NRA Gives an Inch, The Casting Couch

The Gun Beat: In a surprising announcement from the organization that has fought gun control and regulation at every level, the National Rifle Association gave an inch and announced that bump stocks, which allow an  assault rifle to fire in full-automatic mode, should be subject to further regulation.

The NRA statement said the government should, “immediately review whether these devices comply with federal law.” It added, “The NRA believes that devices designed to allow semiautomatic rifles to function like fully-automatic rifles should be subject to additional regulations.”

Note that they didn’t say the devices should be banned.

Stephen Paddock, the gunman in the Las Vegas massacre, had 12 rifles with bump stocks and there’s been a rush to buy them since the shooting.

While an outcry for gun control follows every mass shooting, journalist David Frum writes in The Atlantic that the result is a predictable lack of action on the federal level and usually looser gun control on the state level, rather than tighter.

Frum writes that, “Since Newtown, more than two dozen states have expanded the right to carry into previously unknown places: bars, churches, schools, college campuses, and so on. The most ambitious of these laws was adopted in Georgia in April 2014. Among other provisions, it allowed guns to be carried into airports right up to the federal TSA checkpoint.”

Nucular Man: President Trump is expected to announce next week that he will “decertify” the Iran nuclear deal because it is not in the interests of the United States. The deal was reached under the Obama administration with the understanding that a less-than-perfect deal was better than none to derail Iran’s development of nuclear weapons.

If Trump bails out, it raises the possibility that the US will return to sanctions on Iran.

Casting Couch: Variety reports that, “Harvey Weinstein’s career in Hollywood is likely over” after a scathing NY Times report that details the movie mogul’s  history of sexual harassment of actresses and company employees. Ashley Judd and Rose McGowan were named.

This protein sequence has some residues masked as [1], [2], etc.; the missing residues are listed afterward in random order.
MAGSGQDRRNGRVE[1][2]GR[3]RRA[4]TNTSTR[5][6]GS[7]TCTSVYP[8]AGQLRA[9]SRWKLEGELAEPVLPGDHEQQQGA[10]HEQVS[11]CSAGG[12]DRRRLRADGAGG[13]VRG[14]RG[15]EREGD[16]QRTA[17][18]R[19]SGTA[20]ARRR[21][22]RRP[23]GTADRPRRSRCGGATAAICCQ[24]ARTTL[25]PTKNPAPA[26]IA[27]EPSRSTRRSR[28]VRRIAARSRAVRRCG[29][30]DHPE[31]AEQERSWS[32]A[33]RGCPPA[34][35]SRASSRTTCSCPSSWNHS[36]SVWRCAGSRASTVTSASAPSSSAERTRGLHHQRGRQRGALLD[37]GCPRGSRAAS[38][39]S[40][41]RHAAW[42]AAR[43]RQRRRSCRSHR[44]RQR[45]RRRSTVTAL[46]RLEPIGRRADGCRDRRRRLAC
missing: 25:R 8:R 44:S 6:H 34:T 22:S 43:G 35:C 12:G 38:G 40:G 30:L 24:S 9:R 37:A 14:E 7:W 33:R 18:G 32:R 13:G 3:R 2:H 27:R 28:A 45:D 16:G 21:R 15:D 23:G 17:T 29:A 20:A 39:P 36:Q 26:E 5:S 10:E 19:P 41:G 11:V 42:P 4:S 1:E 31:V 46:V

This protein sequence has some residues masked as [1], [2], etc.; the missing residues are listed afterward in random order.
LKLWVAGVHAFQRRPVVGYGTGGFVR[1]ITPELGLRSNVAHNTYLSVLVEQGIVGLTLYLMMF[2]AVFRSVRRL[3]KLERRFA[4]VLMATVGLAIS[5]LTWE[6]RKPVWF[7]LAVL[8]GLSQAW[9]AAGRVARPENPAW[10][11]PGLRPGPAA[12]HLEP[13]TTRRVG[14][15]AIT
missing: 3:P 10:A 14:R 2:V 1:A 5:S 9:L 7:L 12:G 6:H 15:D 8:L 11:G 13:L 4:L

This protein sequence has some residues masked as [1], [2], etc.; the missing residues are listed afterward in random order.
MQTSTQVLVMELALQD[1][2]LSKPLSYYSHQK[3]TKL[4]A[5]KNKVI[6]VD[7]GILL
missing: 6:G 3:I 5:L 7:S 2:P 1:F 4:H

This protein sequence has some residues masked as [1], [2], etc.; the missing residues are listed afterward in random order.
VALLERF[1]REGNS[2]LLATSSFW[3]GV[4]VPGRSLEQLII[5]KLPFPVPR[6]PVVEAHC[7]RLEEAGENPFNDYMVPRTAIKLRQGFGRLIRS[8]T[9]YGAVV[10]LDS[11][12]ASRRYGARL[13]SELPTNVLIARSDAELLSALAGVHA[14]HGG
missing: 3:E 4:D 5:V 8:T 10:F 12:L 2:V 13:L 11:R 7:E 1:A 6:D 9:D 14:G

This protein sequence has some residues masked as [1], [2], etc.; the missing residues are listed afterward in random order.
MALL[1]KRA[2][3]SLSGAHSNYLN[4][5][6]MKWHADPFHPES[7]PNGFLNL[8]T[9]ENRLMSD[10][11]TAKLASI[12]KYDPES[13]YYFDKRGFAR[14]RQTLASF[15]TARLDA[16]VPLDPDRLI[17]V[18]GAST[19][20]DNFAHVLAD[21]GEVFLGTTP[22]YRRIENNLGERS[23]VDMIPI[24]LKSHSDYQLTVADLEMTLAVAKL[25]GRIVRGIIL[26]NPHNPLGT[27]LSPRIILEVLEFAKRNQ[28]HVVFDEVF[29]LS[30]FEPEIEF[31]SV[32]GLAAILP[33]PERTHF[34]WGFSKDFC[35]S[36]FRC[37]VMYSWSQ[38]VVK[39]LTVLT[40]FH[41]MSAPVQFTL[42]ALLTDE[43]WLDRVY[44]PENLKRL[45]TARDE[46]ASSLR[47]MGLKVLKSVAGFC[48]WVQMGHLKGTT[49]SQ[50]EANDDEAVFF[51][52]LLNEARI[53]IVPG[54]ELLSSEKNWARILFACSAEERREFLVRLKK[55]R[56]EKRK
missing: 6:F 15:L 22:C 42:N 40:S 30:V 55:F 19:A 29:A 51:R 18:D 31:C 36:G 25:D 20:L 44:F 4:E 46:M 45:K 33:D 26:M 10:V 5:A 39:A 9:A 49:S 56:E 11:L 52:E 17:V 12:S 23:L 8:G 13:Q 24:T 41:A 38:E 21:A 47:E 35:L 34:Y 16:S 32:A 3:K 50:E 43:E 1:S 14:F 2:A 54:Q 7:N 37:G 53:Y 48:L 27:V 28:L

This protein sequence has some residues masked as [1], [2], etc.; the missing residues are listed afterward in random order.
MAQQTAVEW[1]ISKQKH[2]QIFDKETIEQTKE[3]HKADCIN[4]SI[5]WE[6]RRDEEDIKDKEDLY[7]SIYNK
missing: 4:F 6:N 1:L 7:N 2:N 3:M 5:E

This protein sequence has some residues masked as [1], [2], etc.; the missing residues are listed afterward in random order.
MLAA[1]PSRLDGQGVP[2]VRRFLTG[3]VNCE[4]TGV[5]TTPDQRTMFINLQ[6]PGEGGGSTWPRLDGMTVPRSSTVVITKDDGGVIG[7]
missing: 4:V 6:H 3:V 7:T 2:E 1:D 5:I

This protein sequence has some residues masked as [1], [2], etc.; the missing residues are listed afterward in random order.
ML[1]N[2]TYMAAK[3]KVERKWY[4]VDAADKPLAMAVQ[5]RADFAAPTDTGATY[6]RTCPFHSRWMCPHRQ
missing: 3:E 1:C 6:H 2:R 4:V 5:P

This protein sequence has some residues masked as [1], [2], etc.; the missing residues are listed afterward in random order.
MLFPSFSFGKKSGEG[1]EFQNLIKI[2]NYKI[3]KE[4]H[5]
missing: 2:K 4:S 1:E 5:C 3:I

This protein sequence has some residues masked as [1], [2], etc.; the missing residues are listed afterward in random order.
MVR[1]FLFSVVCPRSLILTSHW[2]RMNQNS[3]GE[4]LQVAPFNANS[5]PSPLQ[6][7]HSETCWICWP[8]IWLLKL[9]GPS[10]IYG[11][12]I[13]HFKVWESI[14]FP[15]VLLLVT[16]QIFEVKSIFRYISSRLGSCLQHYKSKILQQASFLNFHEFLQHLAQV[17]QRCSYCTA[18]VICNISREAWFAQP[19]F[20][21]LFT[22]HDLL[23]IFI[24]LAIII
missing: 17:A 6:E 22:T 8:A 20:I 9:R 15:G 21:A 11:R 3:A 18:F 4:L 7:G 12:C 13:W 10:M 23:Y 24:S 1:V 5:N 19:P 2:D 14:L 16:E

Weinstein has taken an immediate leave of absence – he says it’s to get help.

First at Miramax and then The Weinstein Co., Weinstein was behind the hits “Shakespeare in Love,” “Pulp Fiction,” “Django Unchained,” and “The King’s Speech.”

The Times details creepy stories of Weinstein in a bathrobe greeting women at his hotel room door, demanding that they give him a massage or watch him shower. He can’t get a date with his looks. The Times reports that Weinstein’s behavior has stretched over decades and he has reached at least eight financial settlements.

Fly Me: Treasury Secretary Steve Mnuchin has racked up $800,000 in military flights, including a $15,000 trip to New York to meet President Trump in his tower, according to Treasury’s Inspector General. The report says Mnuchin broke no laws, but the use of military transportation was thinly justified.

Dreamers: The deadline passed yesterday for so-called “Dreamers” to renew their two-year work permits in the United States. The Trump administration has already stopped issuing new permits for the immigrants illegally brought to the US by their parents. What happens after the permits expire is up to congress.

Litratchuh: British novelist Kazuo Ishiguro, 62,  known for his novels “The Remains of the Day,” about a butler serving an English lord in the years leading to World War II, and “Never Let Me Go,” a dystopian love story set in a British boarding school, has been awarded the Nobel Prize for literature.

Ishiguro was born in Nagasaki, Japan and moved with his parents to England in 1960 when he was 5. In a statement, he said, “I just hope that my receiving this huge honor will, even in a small way, encourage the forces for good will and peace at this time.”

Peace: The Nobel Peace Price has been awarded to the International Campaign to Abolish Nuclear Weapons. So far, they have not succeeded.

Orange is the New Green: Former congressman and soon-to-be inmate Anthony Weiner was spotted on a New York park bench yesterday with his young son. Weiner was wearing blue shoes, green shorts, a white t-shirt, and an orange baseball cap. He was convicted of trading sexual messages with a 15-year-old girl. Soon he will be dressed in well-coordinated federal-prison orange.


Wednesday, January 24, 2018

Page Two

Jaw Meet Floor

Wednesday, January 25, 2017

The Small President

Thursday, December 15, 2016

The Cuba Diaries

Sunday, March 13, 2016

An Alphabet of Maladies

Friday, February 26, 2016

The Healthcare Confusion Act

Thursday, January 7, 2016

Freedom from Speech

Wednesday, November 11, 2015

Too Big to Fire

Friday, June 19, 2015

More Probable Than Not

Thursday, May 14, 2015

It's Been Said

" 'The enemy of the people,'" was what the president of the United States called the free press in 2017 ... It is a testament to the condition of our democracy that our own president uses words infamously spoken by Josef Stalin to describe his enemies. It bears noting that so fraught with malice was the phrase 'enemy of the people,' that even Nikita Khrushchev forbade its use, telling the Soviet Communist Party that the phrase had been introduced by Stalin for the purpose of 'annihilating such individuals' who disagreed with the supreme leader."
Arizona republican Sen. Jeff Flake speaking on the floor today.

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